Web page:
When to create empty strings or arrays to solve problems?

Tell us what’s happening:
Hi!
I’ve noticed that to solve some javascript problems you need to declare empty variables (generally arrays or strings). For example:

Your code so far


function truncateString(str, num) {
while (str.length <= num){
  return str;
}
var newStr = ""; //this line
if (str.length > num){
  newStr = str.slice(0, num);
  
} 
return newStr + "...";
}
console.log(truncateString("A-tisket a-tasket A green and yellow basket", 8))
truncateString("A-tisket a-tasket A green and yellow basket", 8);

I wonder if there is a certain “rule” that tells me that doing this is relevant to solve the problem, because sometimes I can’t tell when doing this is relevant or not.
Thanks!

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Challenge: Truncate a String

Link to the challenge:

Hello~!

This has to do with variable scope. Declaring the variable before the if statement allows your function to use it in the return statement. If you declare the variable inside the if statement, you may end up with an error when you try to return it.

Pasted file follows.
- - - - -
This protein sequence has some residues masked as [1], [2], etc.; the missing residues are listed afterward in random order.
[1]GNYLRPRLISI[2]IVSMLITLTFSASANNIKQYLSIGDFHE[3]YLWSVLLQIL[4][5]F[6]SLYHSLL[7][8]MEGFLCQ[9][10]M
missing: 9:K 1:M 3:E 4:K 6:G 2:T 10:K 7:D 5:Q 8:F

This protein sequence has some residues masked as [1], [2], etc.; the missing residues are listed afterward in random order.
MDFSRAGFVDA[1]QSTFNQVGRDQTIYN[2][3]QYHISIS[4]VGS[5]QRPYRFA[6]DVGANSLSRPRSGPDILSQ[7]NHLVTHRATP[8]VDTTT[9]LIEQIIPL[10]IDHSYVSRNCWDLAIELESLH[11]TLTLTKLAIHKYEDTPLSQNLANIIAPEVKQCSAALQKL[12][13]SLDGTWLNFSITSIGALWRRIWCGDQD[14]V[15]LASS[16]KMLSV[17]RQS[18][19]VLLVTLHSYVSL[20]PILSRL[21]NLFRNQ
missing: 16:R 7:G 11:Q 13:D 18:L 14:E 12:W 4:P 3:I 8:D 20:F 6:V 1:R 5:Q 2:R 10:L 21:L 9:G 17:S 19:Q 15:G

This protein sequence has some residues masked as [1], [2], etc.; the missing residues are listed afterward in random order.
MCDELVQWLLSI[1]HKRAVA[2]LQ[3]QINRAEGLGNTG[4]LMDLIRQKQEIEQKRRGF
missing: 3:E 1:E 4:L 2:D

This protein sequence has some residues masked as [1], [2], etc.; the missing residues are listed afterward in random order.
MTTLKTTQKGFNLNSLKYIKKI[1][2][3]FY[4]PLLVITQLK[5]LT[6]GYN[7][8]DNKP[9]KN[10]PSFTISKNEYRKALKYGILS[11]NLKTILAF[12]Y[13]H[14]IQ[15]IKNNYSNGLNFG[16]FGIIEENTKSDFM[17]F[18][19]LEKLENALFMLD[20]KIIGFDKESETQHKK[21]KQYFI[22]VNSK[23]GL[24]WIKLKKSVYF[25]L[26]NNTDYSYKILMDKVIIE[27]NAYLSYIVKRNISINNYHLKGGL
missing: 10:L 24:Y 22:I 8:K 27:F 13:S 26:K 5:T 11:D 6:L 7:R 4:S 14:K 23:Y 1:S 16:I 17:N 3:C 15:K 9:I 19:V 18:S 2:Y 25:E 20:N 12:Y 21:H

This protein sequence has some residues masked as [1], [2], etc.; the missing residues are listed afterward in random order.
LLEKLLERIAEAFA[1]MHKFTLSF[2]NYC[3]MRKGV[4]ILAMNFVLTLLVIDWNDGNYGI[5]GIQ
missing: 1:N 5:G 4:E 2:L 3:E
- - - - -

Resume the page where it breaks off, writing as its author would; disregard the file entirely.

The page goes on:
first of all, this loop is not the best thing you could use there:

why don’t just use an if statement?


to answer your question

for example here you have a variable just inside an if statement, not changed above it. You don’t need to initialize it before the if statement. (EDIT: but @nhcarrigan is correct, you at least need to declare it in function scope to make sure the return statement access it)


An example of when it’s needed…

for (let i = 0; i < 10; i++) {
  let arr = [];
arr.push(i); 
}
console.log(arr);

what’s the value of arr after the loop?


EDIT for point above:

let arr;
for (let i = 0; i < 10; i++) {
arr = [];
arr.push(i); 
}
console.log(arr)

what’s the value of arr after the loop?


let arr = [];
for (let i = 0; i < 10; i++) {
arr.push(i); 
}
console.log(arr)

what’s the value of arr after the loop?

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var newStr = ""; //this line
if (str.length > num){
  newStr = str.slice(0, num);
} 

In the code above, initializing newStr to an empty string makes sure newStr has the desired value if the if statement condition evaluates to false. You could accomplish the same thing by just declaring newStr without a value (like below):

var newStr;
if (str.length > num){
  newStr = str.slice(0, num);
}  else {
  newStr = "";
}

but this is less concise. Mainly, you do something like this when you want to guarantee some default value that may be referenced or returned later if other code does not change it based on other conditions.

1 Like